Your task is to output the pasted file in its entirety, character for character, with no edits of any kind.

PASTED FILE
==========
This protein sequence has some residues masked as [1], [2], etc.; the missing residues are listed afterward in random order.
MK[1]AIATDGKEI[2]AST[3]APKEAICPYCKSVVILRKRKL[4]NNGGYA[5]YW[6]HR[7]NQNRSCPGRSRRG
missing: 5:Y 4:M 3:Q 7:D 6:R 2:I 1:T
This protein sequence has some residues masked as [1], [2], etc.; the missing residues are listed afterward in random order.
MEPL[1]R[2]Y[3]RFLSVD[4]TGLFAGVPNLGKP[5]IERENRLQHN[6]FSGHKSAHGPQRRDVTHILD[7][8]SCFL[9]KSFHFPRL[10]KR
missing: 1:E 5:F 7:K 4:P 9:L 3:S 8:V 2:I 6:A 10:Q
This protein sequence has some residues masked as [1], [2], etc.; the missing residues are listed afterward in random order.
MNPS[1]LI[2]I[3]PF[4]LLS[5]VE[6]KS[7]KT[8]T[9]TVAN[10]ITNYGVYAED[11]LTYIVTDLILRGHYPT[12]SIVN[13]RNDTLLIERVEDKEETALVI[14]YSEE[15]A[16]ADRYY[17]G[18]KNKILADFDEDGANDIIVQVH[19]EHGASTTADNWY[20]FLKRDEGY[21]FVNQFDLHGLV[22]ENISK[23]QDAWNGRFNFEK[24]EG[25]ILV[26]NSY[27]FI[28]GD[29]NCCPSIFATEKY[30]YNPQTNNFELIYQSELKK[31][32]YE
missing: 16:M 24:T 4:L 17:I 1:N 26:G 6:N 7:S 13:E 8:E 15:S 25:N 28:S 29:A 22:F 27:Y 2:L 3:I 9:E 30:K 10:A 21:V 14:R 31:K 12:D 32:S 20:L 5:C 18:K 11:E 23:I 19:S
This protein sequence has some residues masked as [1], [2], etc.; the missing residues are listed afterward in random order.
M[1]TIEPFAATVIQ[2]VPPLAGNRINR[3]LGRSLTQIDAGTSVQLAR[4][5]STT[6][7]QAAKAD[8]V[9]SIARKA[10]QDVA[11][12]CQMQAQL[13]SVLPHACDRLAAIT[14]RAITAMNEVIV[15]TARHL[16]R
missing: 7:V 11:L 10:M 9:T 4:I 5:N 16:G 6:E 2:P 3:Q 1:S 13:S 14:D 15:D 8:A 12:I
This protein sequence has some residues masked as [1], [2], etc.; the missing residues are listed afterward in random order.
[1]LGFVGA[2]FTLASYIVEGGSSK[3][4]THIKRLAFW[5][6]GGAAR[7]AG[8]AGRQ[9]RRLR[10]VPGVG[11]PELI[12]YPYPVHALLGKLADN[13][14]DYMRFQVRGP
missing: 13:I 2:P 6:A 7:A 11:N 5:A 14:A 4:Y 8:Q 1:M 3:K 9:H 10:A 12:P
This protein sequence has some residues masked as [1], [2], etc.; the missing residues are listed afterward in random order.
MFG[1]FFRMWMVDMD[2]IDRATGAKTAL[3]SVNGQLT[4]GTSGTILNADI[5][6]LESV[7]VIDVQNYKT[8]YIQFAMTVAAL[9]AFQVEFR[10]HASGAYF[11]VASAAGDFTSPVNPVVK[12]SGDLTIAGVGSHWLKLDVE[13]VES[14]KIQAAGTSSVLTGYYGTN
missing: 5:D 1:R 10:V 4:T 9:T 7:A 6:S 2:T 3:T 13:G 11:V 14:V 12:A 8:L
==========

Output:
This protein sequence has some residues masked as [1], [2], etc.; the missing residues are listed afterward in random order.
MK[1]AIATDGKEI[2]AST[3]APKEAICPYCKSVVILRKRKL[4]NNGGYA[5]YW[6]HR[7]NQNRSCPGRSRRG
missing: 5:Y 4:M 3:Q 7:D 6:R 2:I 1:T
This protein sequence has some residues masked as [1], [2], etc.; the missing residues are listed afterward in random order.
MEPL[1]R[2]Y[3]RFLSVD[4]TGLFAGVPNLGKP[5]IERENRLQHN[6]FSGHKSAHGPQRRDVTHILD[7][8]SCFL[9]KSFHFPRL[10]KR
missing: 1:E 5:F 7:K 4:P 9:L 3:S 8:V 2:I 6:A 10:Q
This protein sequence has some residues masked as [1], [2], etc.; the missing residues are listed afterward in random order.
MNPS[1]LI[2]I[3]PF[4]LLS[5]VE[6]KS[7]KT[8]T[9]TVAN[10]ITNYGVYAED[11]LTYIVTDLILRGHYPT[12]SIVN[13]RNDTLLIERVEDKEETALVI[14]YSEE[15]A[16]ADRYY[17]G[18]KNKILADFDEDGANDIIVQVH[19]EHGASTTADNWY[20]FLKRDEGY[21]FVNQFDLHGLV[22]ENISK[23]QDAWNGRFNFEK[24]EG[25]ILV[26]NSY[27]FI[28]GD[29]NCCPSIFATEKY[30]YNPQTNNFELIYQSELKK[31][32]YE
missing: 16:M 24:T 4:L 17:I 1:N 26:G 6:N 7:S 13:E 8:E 15:S 25:N 28:S 29:A 22:F 27:Y 2:L 3:I 9:E 30:K 10:A 21:V 14:R 31:K 12:D 32:S 20:L 5:C 18:K 11:E 23:I 19:S
This protein sequence has some residues masked as [1], [2], etc.; the missing residues are listed afterward in random order.
M[1]TIEPFAATVIQ[2]VPPLAGNRINR[3]LGRSLTQIDAGTSVQLAR[4][5]STT[6][7]QAAKAD[8]V[9]SIARKA[10]QDVA[11][12]CQMQAQL[13]SVLPHACDRLAAIT[14]RAITAMNEVIV[15]TARHL[16]R
missing: 7:V 11:L 10:M 9:T 4:I 5:N 16:G 6:E 2:P 3:Q 1:S 13:S 14:D 15:D 8:A 12:I
This protein sequence has some residues masked as [1], [2], etc.; the missing residues are listed afterward in random order.
[1]LGFVGA[2]FTLASYIVEGGSSK[3][4]THIKRLAFW[5][6]GGAAR[7]AG[8]AGRQ[9]RRLR[10]VPGVG[11]PELI[12]YPYPVHALLGKLADN[13][14]DYMRFQVRGP
missing: 13:I 2:P 6:A 7:A 11:N 5:A 14:A 4:Y 8:Q 1:M 3:K 9:H 10:A 12:P
This protein sequence has some residues masked as [1], [2], etc.; the missing residues are listed afterward in random order.
MFG[1]FFRMWMVDMD[2]IDRATGAKTAL[3]SVNGQLT[4]GTSGTILNADI[5][6]LESV[7]VIDVQNYKT[8]YIQFAMTVAAL[9]AFQVEFR[10]HASGAYF[11]VASAAGDFTSPVNPVVK[12]SGDLTIAGVGSHWLKLDVE[13]VES[14]KIQAAGTSSVLTGYYGTN
missing: 5:D 1:R 10:V 4:T 9:T 7:A 6:S 2:T 3:T 13:G 11:V 14:V 12:A 8:L